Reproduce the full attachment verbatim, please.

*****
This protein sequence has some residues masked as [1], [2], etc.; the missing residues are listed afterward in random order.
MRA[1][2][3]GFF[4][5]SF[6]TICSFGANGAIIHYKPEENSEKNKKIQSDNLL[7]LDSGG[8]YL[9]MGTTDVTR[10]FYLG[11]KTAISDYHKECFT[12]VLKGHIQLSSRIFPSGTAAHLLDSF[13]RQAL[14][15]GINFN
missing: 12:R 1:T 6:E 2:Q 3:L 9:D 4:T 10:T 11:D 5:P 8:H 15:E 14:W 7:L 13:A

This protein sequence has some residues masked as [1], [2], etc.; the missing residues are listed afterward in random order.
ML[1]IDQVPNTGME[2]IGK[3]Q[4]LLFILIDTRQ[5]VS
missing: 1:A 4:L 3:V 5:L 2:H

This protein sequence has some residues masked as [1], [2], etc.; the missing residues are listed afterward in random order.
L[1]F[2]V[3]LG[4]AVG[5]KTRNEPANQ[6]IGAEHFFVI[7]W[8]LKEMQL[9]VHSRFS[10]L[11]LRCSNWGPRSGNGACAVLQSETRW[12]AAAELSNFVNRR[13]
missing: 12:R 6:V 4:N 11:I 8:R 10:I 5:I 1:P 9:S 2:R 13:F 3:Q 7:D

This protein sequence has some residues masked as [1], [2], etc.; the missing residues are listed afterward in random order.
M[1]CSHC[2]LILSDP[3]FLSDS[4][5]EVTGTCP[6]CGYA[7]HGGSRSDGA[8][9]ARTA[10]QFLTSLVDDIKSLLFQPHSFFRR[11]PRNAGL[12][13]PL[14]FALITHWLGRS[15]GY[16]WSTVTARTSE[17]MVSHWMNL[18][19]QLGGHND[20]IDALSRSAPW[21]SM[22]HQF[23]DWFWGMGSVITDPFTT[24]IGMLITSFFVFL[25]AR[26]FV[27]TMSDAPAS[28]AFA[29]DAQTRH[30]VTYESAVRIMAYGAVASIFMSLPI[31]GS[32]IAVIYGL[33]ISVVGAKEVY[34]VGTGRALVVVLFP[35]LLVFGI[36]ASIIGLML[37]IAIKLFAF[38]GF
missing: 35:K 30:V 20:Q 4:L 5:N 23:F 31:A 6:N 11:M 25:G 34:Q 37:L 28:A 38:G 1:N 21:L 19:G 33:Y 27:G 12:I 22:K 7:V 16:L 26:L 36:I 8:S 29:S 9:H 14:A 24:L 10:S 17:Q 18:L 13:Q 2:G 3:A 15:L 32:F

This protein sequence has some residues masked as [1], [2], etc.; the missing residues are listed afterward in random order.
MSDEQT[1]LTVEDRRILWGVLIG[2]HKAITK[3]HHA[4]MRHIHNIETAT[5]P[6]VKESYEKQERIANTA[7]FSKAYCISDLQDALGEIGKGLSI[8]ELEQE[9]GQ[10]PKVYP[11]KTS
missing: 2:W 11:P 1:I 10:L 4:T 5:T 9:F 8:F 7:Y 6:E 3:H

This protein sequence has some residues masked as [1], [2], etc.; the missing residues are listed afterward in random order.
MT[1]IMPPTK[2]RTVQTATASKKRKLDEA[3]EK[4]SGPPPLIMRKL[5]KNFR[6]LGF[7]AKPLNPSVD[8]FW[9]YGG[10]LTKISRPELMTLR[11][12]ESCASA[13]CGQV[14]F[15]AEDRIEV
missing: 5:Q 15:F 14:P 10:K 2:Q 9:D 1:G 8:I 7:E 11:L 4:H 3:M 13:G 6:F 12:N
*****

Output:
This protein sequence has some residues masked as [1], [2], etc.; the missing residues are listed afterward in random order.
MRA[1][2][3]GFF[4][5]SF[6]TICSFGANGAIIHYKPEENSEKNKKIQSDNLL[7]LDSGG[8]YL[9]MGTTDVTR[10]FYLG[11]KTAISDYHKECFT[12]VLKGHIQLSSRIFPSGTAAHLLDSF[13]RQAL[14][15]GINFN
missing: 12:R 1:T 6:E 2:Q 3:L 9:D 4:T 10:T 11:D 5:P 8:H 15:E 14:W 7:L 13:A

This protein sequence has some residues masked as [1], [2], etc.; the missing residues are listed afterward in random order.
ML[1]IDQVPNTGME[2]IGK[3]Q[4]LLFILIDTRQ[5]VS
missing: 1:A 4:L 3:V 5:L 2:H

This protein sequence has some residues masked as [1], [2], etc.; the missing residues are listed afterward in random order.
L[1]F[2]V[3]LG[4]AVG[5]KTRNEPANQ[6]IGAEHFFVI[7]W[8]LKEMQL[9]VHSRFS[10]L[11]LRCSNWGPRSGNGACAVLQSETRW[12]AAAELSNFVNRR[13]
missing: 12:R 6:V 4:N 11:I 8:R 10:I 5:I 1:P 9:S 2:R 13:F 3:Q 7:D

This protein sequence has some residues masked as [1], [2], etc.; the missing residues are listed afterward in random order.
M[1]CSHC[2]LILSDP[3]FLSDS[4][5]EVTGTCP[6]CGYA[7]HGGSRSDGA[8][9]ARTA[10]QFLTSLVDDIKSLLFQPHSFFRR[11]PRNAGL[12][13]PL[14]FALITHWLGRS[15]GY[16]WSTVTARTSE[17]MVSHWMNL[18][19]QLGGHND[20]IDALSRSAPW[21]SM[22]HQF[23]DWFWGMGSVITDPFTT[24]IGMLITSFFVFL[25]AR[26]FV[27]TMSDAPAS[28]AFA[29]DAQTRH[30]VTYESAVRIMAYGAVASIFMSLPI[31]GS[32]IAVIYGL[33]ISVVGAKEVY[34]VGTGRALVVVLFP[35]LLVFGI[36]ASIIGLML[37]IAIKLFAF[38]GF
missing: 35:K 30:V 20:Q 4:L 5:N 23:F 31:A 6:N 11:M 25:G 34:Q 37:L 28:A 38:G 1:N 21:L 19:G 33:Y 27:G 12:I 22:K 7:V 16:L 26:L 36:I 8:S 29:S 9:H 14:A 24:L 10:S 17:Q 18:L 13:Q 2:G 3:A 15:L 32:F

This protein sequence has some residues masked as [1], [2], etc.; the missing residues are listed afterward in random order.
MSDEQT[1]LTVEDRRILWGVLIG[2]HKAITK[3]HHA[4]MRHIHNIETAT[5]P[6]VKESYEKQERIANTA[7]FSKAYCISDLQDALGEIGKGLSI[8]ELEQE[9]GQ[10]PKVYP[11]KTS
missing: 2:W 11:P 1:I 10:L 4:T 5:T 9:F 8:F 7:Y 6:E 3:H

This protein sequence has some residues masked as [1], [2], etc.; the missing residues are listed afterward in random order.
MT[1]IMPPTK[2]RTVQTATASKKRKLDEA[3]EK[4]SGPPPLIMRKL[5]KNFR[6]LGF[7]AKPLNPSVD[8]FW[9]YGG[10]LTKISRPELMTLR[11][12]ESCASA[13]CGQV[14]F[15]AEDRIEV
missing: 5:Q 15:F 14:P 10:K 2:Q 9:D 1:G 8:I 7:E 11:L 4:H 3:M 13:G 6:F 12:N